Several years ago I received a phone call from a superintendent. During this conversation, he shared that I was not selected for a head principal position in his district.
This was not the first of these calls. I had applied for several principal positions in the past, and each time I endured the same "thanks, but no thanks" outcome.
At the time I had been an assistant principal for six years. While not an eternity, many peers were being given opportunities to lead buildings while all I was getting were rejection phone calls.
Frustrated, several negative thoughts consumed my thinking:
What am I doing wrong?
Why am I not getting my shot?
Why do I always have bad luck?
One of my biggest gripes was that interview committees had limited time getting to know me. "If only they realized everything I would bring to the position," I lamented.
Then it dawned on me: Why not create a document that eliminates the guesswork?
With this thought as my guide, I opened my computer and began outlining my guiding principles for running a school. Never again would I walk out of an interview without ensuring the committee had a clear understanding of what I stood for.
At first, deciding on the document's format took time. I hadn't seen this done before, so there was no template to follow. But once the structure was determined, I found the process of articulating my thoughts on leadership to be surprisingly therapeutic.
Several hours later, my thinking had morphed into a document called "Core Beliefs: Leading a School" (see below). Looking over what was created, I felt a renewed sense of confidence. Whereas earlier I was ready to give up on interviewing, now I couldn't wait for the next opportunity.
My next two interviews went very well. Armed with my new secret weapon, I was a finalist for two ultra-competitive principal positions in large Iowa school districts. Although I did not get either job, I could tell my interview skills were much-improved and I was on the verge of breaking through.
The following year I was again named as a finalist for a principal position in a large Iowa school district. Prior to my finalist interview, I spent several hours updating my document. The evening of the interviews, I handed each school board member a copy of my Core Beliefs. At every opportunity, I referenced the document to ensure the board understood my guiding principles.
A few days later I received a phone call. I was so nervous, I didn't pick up the phone and instead listened to the voicemail.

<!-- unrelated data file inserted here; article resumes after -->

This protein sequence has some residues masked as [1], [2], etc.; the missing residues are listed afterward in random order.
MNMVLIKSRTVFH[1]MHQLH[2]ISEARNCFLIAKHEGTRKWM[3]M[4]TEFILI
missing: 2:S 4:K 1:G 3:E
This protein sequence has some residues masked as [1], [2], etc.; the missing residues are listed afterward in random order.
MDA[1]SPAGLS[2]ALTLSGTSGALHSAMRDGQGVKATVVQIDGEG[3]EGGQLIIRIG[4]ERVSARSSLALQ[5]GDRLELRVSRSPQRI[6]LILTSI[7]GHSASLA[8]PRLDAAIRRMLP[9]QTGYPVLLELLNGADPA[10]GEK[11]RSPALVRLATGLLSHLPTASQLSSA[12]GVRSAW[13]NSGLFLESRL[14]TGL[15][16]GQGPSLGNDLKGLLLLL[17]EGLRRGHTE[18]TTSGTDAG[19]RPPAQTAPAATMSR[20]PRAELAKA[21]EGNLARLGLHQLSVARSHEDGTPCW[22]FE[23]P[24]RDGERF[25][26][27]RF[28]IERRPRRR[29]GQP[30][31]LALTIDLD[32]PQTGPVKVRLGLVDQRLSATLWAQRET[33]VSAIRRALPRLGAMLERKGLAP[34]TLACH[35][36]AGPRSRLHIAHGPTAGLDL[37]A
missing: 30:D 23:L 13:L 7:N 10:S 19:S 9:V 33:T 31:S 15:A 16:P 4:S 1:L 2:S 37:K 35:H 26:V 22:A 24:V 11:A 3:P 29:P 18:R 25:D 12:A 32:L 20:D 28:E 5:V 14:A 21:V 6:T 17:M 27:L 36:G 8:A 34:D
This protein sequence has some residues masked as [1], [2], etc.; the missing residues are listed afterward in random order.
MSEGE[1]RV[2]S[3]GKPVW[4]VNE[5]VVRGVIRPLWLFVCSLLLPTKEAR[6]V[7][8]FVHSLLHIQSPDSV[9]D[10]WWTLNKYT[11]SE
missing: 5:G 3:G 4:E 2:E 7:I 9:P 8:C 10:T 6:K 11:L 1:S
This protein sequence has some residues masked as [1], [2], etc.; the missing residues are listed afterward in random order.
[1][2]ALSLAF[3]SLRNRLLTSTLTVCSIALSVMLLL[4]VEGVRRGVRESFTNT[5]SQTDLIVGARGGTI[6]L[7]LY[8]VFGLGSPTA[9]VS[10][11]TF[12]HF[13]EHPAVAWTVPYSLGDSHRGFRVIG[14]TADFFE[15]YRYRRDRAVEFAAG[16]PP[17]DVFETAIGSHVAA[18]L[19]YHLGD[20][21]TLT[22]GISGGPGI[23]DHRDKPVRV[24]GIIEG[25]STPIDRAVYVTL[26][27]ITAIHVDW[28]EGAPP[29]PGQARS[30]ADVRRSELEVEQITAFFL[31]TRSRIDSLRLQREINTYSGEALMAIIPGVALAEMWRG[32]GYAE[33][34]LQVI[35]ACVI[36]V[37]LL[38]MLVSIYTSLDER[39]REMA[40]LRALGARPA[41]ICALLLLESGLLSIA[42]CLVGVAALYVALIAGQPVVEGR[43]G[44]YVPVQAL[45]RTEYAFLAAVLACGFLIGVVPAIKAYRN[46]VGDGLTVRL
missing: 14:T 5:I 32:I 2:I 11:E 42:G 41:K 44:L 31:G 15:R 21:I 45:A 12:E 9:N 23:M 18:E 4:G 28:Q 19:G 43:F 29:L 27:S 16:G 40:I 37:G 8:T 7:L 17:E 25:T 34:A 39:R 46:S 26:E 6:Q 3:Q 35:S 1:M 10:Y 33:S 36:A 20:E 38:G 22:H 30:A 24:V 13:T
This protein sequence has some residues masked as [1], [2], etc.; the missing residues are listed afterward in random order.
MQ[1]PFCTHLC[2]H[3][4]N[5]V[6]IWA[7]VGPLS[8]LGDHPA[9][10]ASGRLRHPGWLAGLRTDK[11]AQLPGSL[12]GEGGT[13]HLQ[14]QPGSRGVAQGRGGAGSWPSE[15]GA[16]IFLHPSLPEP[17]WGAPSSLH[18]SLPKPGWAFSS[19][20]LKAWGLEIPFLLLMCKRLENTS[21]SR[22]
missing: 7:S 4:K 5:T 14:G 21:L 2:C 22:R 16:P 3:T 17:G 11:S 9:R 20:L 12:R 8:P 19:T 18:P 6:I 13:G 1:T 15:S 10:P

When I listened to the message it dawned on me that they were offering me the position.
I was finally a principal.
Every few months, I update the document to reflect my current thinking. Investing time to pinpoint my leadership principles has been hugely beneficial because it forces me to abide by these standards in my day-to-day operations.
Now my goal is to seek opportunities to share this document with staff members in a variety of settings. Our employees appreciate this transparent approach, and are often surprised to realize we share many personal beliefs.
Of course, leadership is much more than words on a page. Following through on promises is of the utmost importance, and making the document public holds me accountable to my words.
Upon starting my current superintendent role I shared this document with our 250 staff members during our Back to School Celebration. Now called my “Educational Leadership Philosophy” (see below), every staff member went home with a color copy of my leadership core values.
Comparing my first version to the current edition, I can’t believe the progression. I cringe at how limited my scope of thinking was when this practice began. But as has been discussed before, lifelong learners understand this progression is to be expected. Instead of being embarrassed by previous versions of our thinking, we must embrace these imperfections and realize they are simply part of the growth process.
In The Leadership Challenge, James Kouzes and Barry Posner suggest, “Good leaders put together a list of basic guiding principles and share those values. By sharing and explaining values, employees are better prepared to understand the reasoning behind actions and decisions.”
My core values document is now posted in my office. I find comfort in looking at this list and falling back on my principles when faced with a difficult decision.
I encourage leaders of any organization to develop a list of guiding principles. Articulating your beliefs will not only provide deeper understanding of your core values, it could help you land your next job.